Lake Region H.S. wins grade change appeal

By Wayne E. Rivet

Staff Writer

Back when Ted Finn was in high school, he was taught that if a number had .5 or higher, he would “round up” to the next whole number.

Finn, who is now a principal, was quite surprised earlier this year when his school — Lake Region High School — earned a “D” grade as part of the Maine Department of Education’s new “School Performance Grading System.” The school received a 94.5 grade regarding student participation in taking the high school assessment test, which is given during a student’s third year. Participation below 95 results in a one letter grade deduction.

After making huge strides — increased test scores and higher graduation rates — after landing as one of Maine’s 10 low-performing schools, Finn and SAD 61 Superintendent of Schools Kathleen Beecher were extremely disappointed with the “D” grade. Disappointment turned to frustration when they saw the state adjust Kennebunk’s grade, as the result of “rounding up.” The local school officials wondered “why not us too?”

“We really felt bad for our kids and our staff, who have worked very hard to turn things around here,” Finn said.

To make matters worse, State Education Commissioner Stephen Bowen visited Lake Region H.S. shortly after the “D” grade was handed out and boasted how through determination and a willingness to take a risk — create and implement a new learning approach — the school had made the difficult climb back to the peak of the educational mountain. Bowen noted that when other school officials sought ways to improve their systems, they now look at Lake Region H.S.

Like a student who felt shortchanged on his or her final grade on a well-written research paper, Finn and Beecher felt LRHS had come too far in the improvement process to let the “D” grade stay on the school’s report card. So, they made a strong argument and filed an appeal. While the “rounding up” argument did not reverse the original grade, LRHS won its appeal when state officials found a discrepancy in student participation numbers.

Months after the appeal was filed, the state agreed with Finn and Beecher. Lake Region now has a “C.”

Based on the grading rubric, LRHS would have earned a high ‘C,’ but the grade was lowered to a ‘D’ because the state computation came up with a lower than 95% participation rate,” Superintendent Beecher said. “They (the state) have now recalculated the participation rate and agree with our appeal.”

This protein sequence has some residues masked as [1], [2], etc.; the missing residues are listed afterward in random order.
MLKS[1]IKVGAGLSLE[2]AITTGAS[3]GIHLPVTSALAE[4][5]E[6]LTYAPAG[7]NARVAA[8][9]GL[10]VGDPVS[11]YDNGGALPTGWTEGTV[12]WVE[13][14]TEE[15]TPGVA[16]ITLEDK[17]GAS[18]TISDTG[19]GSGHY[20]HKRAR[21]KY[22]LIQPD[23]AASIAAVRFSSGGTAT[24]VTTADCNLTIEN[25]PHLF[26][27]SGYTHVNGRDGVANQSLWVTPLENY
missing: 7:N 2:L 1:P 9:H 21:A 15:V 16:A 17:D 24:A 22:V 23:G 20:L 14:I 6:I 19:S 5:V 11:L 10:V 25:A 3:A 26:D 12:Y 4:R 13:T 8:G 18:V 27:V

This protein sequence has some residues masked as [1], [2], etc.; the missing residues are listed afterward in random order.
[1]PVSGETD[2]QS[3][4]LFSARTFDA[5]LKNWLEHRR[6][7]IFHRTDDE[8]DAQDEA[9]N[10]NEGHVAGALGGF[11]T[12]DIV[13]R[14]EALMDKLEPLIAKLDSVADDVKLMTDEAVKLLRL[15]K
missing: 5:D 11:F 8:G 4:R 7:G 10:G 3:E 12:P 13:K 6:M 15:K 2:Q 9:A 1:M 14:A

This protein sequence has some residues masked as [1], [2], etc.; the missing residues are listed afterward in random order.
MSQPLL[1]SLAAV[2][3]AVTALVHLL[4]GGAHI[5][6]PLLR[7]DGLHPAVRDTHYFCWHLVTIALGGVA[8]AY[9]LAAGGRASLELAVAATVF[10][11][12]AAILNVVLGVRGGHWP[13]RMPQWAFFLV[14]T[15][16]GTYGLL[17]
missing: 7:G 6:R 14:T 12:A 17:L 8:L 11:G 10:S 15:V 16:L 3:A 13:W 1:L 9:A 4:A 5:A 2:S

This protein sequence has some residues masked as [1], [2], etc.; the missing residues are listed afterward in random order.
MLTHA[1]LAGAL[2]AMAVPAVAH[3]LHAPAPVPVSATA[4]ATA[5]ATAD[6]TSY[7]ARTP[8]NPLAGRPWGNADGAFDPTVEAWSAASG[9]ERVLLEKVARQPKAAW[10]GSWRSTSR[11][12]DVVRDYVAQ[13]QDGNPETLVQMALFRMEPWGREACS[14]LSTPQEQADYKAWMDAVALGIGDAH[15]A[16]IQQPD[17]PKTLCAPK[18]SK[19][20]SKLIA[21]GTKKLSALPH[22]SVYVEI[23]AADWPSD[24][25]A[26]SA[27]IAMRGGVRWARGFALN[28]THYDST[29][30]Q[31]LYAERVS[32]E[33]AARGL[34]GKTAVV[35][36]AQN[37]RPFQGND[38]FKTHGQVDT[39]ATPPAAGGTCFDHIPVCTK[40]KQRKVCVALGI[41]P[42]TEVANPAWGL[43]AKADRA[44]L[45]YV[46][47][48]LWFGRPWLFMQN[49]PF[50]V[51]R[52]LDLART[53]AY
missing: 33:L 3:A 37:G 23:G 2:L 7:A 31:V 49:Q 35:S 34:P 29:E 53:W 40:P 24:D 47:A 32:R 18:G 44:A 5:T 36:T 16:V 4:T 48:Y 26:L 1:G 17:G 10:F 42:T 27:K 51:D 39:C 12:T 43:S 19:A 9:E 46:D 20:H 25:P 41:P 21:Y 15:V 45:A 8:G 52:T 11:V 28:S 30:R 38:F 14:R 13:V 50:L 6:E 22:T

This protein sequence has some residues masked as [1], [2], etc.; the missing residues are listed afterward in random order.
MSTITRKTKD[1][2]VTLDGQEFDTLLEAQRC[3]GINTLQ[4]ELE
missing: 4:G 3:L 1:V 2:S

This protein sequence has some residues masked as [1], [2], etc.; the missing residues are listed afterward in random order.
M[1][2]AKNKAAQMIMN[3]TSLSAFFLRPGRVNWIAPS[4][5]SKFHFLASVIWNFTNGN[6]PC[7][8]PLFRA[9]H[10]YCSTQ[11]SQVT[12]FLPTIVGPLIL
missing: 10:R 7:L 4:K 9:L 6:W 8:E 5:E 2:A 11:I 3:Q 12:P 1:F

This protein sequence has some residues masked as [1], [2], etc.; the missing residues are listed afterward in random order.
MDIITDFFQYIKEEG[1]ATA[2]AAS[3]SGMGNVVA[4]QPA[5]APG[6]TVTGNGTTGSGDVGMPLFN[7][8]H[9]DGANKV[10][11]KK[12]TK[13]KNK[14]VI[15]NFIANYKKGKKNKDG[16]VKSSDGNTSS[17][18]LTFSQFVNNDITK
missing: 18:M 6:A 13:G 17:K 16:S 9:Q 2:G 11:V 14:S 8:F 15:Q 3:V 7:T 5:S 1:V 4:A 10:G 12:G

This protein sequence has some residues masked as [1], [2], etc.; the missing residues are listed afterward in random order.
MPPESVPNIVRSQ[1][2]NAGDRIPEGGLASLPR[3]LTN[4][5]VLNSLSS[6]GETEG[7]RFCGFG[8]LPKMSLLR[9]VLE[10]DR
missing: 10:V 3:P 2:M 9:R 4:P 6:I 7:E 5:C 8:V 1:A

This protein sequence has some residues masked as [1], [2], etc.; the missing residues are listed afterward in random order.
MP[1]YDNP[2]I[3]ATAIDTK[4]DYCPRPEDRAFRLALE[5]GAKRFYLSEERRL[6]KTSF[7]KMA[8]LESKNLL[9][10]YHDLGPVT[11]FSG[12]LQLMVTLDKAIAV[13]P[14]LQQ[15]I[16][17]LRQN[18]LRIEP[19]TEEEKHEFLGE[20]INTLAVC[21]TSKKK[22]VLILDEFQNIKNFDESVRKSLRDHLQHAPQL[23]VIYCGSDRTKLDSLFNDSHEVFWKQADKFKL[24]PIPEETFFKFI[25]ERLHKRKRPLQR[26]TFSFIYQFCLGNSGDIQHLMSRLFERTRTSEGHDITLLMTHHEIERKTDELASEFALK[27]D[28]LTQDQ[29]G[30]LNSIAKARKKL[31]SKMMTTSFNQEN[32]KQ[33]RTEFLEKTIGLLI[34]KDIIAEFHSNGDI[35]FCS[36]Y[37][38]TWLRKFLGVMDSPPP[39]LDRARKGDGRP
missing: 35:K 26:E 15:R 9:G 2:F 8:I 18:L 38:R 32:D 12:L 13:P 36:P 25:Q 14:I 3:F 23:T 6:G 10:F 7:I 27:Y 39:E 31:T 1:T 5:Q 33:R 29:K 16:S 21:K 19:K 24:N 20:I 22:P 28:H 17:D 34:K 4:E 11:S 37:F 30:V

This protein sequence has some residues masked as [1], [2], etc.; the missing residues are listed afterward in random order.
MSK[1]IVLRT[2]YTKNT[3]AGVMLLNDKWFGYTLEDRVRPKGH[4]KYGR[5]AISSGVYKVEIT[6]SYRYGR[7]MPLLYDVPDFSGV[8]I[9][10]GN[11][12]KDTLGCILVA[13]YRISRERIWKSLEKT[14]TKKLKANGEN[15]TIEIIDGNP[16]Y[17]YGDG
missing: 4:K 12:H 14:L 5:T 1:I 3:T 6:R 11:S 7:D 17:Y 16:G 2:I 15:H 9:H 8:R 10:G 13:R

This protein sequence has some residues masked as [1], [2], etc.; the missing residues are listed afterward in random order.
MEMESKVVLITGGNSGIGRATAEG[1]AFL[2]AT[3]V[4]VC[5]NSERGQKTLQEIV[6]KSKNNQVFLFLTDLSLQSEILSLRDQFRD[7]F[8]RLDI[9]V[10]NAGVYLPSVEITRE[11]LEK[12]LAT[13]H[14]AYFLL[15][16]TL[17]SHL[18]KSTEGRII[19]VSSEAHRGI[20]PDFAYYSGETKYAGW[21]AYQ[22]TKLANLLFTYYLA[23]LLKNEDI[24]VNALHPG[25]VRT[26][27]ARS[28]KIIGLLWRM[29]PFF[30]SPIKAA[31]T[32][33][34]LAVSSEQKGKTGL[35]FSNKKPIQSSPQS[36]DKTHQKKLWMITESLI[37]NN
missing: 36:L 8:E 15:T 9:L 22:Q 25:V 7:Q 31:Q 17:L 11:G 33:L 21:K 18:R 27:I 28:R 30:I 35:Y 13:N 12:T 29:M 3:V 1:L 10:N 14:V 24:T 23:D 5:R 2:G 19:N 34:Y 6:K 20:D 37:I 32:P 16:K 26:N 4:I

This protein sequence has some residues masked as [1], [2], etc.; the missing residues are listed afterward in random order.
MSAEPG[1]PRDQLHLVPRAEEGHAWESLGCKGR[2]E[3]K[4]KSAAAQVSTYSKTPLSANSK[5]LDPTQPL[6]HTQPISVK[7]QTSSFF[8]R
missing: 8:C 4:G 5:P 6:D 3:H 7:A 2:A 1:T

In a letter dated July 17, Commissioner Bowen said his department reviewed LRHS’ data and found that a “flag denoting students who were exempt from the assessment due to not being in the third year of high school was overlooked by programmers.”

One student should not have been counted for participation. By removing that one student, LRHS’ participation rate increased to 95.2%, thus eliminating the grade level penalty.

“We deeply regret our error and thank you for bringing it to our attention,” Bowen wrote. “More importantly, I want to commend you and your students, staff and community for the dramatic transformation that is underway at Lake Region High School. To earn a ‘C’ just three years ago after being named one of Maine’s persistently lowest-achieving schools is a tremendous testament to the courageous change and hard work your school has collaboratively undertaken and is something to be incredibly proud of…Keep up the great work!”

While the apology and grade change was nice, again, SAD 61 officials found themselves facing a public image problem. Beecher wished the error had been acknowledged earlier by the state, since she fears too many people might still think the school received a “D” when it should have had a “C.”

Lake Region was not alone when it came to incorrect grading. Mount Abram also saw its “D” raised to a “C,” prompting its principal to say he wished state officials were more careful about their calculations before publicly releasing grades.

“It’s not necessarily going to be publicized as much as the ‘D’ was, unless we go out and hold a press conference,” Principal Marco Aliberti said in a daily newspaper report.

Although most staff are on summer vacation, Superintendent Beecher nearly did just that — she sent an e-mail to media outlets last week regarding the grade change.

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